When the church was originally built, in 1250, outside the second circle of walls it was an oratory, but as time passed it was enlarged to the present size. The main entrance to the church of Santissima Annunziata is through Small Chapel of the Vows, built from designes by Michelozzo. The small cloister is richly decorated by the numerous frescoes.
The coffered ceiling of the church, by Volterrano, is beautiful. The hemispherical cupola is designed by Leon Battista Alberti. Inside the church is the Giambologna Chapel transformed by the sculotor for his own burial. The most valuable and attractive part inside the church is The Tabernacle of the Annunziata and the Loggiato dei Serviti.
In front of the church on the square, there is the Equestrian statue of Grand Duke Ferdinand I
This gentle little piazza was my favorite in all of Florence and largely free of tourists as it’s tucked away in an area not many of them venture to: fine with me. It is, however, spittin’ distance from Museo di San Marco so if you’re in the area, absolutely leave some time for a walk-by. It is a MUST for anyone with an interest in architecture as the master of Renaissance design, Filippo Brunelleschi, fulfilled one of his earliest commissions here: Ospedale Degli Innocenti.
This elegant building on east side of the square was built in 1419-27 with funds provided by the Florentine Silk Guild. It’s said to be the very first in Florence to implement the proportional mathematics, linear perspective, symmetry and ancient, classical Roman elements that were hallmarks of the Renaissance era: all elements of a structure working harmoniously together inside and out, and appropriately for its setting and purpose.This careful adherence to humanist principles of pleasing balance, order and beauty was carried over to painting and sculpture as well.
This piazza’s particular appeal is because Brunelleschi’s light, delicate facade and porch for the foundling home was duplicated almost exactly (100 years later) on the former monastery on the west side, and echoed again in a new facade added to the church on the north side in 1601. Other than a couple of small fountains and a equestrian monument of Ferdinando I de’ Medici by Giambologna - cast in bronze from melted enemy cannons - the rest of the square is free of distractions. A look south from the center of the piazza provides another bonus: a very nice glimpse of Brunelleschi’s biggest triumph. Have the camera ready and hope for no garbage bins in the way.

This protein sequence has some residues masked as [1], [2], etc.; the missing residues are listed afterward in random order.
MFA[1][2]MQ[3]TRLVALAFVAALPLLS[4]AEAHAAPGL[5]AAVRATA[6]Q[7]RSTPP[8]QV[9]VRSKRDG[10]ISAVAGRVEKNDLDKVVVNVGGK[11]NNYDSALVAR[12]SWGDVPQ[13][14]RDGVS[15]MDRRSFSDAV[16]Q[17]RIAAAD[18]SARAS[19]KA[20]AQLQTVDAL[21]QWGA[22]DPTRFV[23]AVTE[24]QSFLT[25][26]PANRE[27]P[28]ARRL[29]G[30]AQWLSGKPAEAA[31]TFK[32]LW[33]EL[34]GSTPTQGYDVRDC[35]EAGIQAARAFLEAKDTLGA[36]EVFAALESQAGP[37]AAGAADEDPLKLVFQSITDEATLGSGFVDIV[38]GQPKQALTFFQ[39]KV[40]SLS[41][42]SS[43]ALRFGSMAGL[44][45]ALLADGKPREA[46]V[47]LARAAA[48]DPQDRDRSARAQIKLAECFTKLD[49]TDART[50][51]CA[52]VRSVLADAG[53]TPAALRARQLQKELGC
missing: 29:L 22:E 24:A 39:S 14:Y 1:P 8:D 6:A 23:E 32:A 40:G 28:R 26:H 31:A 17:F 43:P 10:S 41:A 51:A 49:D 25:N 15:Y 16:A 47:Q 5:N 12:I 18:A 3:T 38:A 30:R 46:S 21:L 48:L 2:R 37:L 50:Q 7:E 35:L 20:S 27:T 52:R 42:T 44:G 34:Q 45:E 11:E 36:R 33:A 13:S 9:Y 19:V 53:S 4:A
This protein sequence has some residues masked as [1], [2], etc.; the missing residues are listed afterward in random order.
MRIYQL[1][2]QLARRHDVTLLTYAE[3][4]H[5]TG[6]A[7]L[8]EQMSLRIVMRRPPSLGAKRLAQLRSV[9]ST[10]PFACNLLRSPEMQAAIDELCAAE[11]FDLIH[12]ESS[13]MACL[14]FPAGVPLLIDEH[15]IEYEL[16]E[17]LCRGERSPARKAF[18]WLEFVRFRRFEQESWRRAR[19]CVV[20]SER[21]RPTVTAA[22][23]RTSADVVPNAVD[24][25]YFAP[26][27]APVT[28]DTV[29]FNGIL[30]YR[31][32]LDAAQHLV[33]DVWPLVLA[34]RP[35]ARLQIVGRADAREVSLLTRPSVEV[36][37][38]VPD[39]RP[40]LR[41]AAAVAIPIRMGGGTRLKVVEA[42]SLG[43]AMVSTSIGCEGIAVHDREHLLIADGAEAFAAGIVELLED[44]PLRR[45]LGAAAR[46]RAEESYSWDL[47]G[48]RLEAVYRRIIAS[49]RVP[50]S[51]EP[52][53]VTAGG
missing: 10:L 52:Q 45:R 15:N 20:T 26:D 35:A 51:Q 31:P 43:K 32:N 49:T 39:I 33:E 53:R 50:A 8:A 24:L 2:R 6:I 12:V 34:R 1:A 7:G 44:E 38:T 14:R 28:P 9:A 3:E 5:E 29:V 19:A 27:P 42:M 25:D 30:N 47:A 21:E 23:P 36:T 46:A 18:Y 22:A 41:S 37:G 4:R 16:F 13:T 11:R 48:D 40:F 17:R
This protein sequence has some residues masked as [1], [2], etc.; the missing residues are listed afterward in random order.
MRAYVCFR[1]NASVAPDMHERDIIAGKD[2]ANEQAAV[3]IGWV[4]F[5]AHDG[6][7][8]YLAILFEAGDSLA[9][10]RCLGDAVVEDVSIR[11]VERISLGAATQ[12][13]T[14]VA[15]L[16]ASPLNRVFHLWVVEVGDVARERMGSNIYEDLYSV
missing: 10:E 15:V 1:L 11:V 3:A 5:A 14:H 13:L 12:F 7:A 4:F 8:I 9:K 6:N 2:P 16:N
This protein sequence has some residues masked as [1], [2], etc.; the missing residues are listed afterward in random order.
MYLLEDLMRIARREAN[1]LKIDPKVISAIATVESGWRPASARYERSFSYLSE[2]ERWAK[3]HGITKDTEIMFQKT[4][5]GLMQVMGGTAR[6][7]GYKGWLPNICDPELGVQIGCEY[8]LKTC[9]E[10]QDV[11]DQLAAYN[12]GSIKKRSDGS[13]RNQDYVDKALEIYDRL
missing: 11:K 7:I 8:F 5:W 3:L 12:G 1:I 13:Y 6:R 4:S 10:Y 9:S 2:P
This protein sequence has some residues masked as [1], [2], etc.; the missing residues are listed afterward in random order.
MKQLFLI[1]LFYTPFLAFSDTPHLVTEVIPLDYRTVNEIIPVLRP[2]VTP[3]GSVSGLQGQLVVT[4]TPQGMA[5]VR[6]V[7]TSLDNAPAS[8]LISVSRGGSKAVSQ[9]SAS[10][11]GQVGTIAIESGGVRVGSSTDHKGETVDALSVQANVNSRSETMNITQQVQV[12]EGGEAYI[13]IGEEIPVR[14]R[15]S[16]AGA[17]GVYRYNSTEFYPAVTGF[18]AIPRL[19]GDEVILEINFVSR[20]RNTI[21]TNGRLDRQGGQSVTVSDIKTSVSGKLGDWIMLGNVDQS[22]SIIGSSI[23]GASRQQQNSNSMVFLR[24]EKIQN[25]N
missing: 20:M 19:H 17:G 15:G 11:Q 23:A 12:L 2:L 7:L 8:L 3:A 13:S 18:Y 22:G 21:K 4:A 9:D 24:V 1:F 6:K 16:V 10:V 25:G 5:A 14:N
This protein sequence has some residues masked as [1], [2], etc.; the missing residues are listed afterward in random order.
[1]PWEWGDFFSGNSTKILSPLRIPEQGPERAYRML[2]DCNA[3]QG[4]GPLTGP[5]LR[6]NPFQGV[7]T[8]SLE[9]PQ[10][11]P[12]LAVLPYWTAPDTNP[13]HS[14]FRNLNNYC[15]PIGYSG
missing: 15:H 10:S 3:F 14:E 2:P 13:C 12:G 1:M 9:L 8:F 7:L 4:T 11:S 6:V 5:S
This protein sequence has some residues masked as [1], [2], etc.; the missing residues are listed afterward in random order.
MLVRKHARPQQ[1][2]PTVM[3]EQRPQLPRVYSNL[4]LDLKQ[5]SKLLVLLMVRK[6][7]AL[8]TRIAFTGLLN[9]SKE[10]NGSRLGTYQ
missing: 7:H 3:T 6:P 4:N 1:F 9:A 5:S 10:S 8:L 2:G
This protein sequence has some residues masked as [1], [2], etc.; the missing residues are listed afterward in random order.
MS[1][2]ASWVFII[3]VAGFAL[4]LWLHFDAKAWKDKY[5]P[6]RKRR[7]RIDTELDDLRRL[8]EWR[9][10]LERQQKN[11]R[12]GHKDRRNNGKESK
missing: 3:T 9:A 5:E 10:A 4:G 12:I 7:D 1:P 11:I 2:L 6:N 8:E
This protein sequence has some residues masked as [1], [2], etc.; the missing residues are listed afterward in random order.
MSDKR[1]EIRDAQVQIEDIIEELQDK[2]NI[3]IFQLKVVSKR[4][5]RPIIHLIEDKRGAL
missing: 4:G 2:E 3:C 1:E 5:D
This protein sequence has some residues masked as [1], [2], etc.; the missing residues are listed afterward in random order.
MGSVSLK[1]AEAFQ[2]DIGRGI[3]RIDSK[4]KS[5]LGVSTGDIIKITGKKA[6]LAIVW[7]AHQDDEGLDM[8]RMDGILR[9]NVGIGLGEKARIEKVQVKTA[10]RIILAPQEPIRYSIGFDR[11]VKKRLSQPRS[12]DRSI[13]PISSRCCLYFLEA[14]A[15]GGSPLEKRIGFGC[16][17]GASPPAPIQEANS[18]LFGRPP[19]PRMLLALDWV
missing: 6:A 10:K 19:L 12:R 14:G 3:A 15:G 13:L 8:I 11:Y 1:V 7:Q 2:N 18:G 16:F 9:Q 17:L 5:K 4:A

More about Ospedale Degli Innocenti and Basilica della Santissima Annunziata in separate reviews.
Founded by the Servite order in 1250, the church of the Holy Annunciation was later rebuilt by Michelozzo between 1444 and 1481. Its atrium contains frescoes by the Mannerist artists Rosso Fiorentino, Andrea del Sarto and Jacopo Pontormo. The church is situated on the northern end of Piazza della Santissima Annunziata, one of the finest Renaissance squares in Florence.
Inside the Santissima Annunziata is one of the city's most revered shrines, a painting of the Virgin Mary begun by a monk in 1252 but was supposed to be miraculously completed by an angel, according to devout Florentines. Newly-wed couples traditionally visit the shrine (on the left as you enter the church) to present a bouquet of flowers to the Virgin and to pray for a long, fruitful marriage.
The Piazza della Santissima Annunziata is one of the finest Renaissance squares in Florence. Designed by Brunelleschi (who also designed the cathedral's dome), the delicate nine-bay arcade fronts the Spedale degli Innocenti to its right, the church of the Holy Annunciation on the northern side, while at the centre of the square stands a bronze equestrian statue of Duke Ferdinando I. The statue was started by Giambologna and finished in 1608 by his assistant Pietro Tacca.
This church was founded in 1250, but rebuilt in the 1400's. It's simple exterior belies the fact that the interior is heavily frescoed and guilded, completed in 1669.
In the church is Florence's most revered shrines: a painting of the Virgin Mary that was begun in 1252 by a monk, but according to some Florentines, completed by an angel. Come by and judge for yourself. Traditionally, newlyweds come to the shrine to leave flowers and pray for a long and successful marriage, but all we saw were elderly ladies there. On second thought, eldery ladies can be newlyweds too!
The church is located in what is claimed to be one of the finest Rennaisance squares in Florence, designed by Brunelleschi (the same guy that put the Dome in Duomo) If you walk down the middle of the square, right to the street, you will be facing the back of the Duomo, which makes for an interesting photo op.
Ok, I have a penchant for the bizarre and loved this fountain - it's so weird! If you look closely, there are two pairs of fountains in the P. Santissima Annunziata. They both consist of evil-looking monkeys spitting water into the face of a menacing walrus (or sea slug, as my guidebook suggests). This work was created by Pietro Tacca, a student of the famous Giambologna who designed the equestrian statue in the same Piazza...that is not nearly as funny as this one!
The piazza itself is attractive with some beautiful loggia.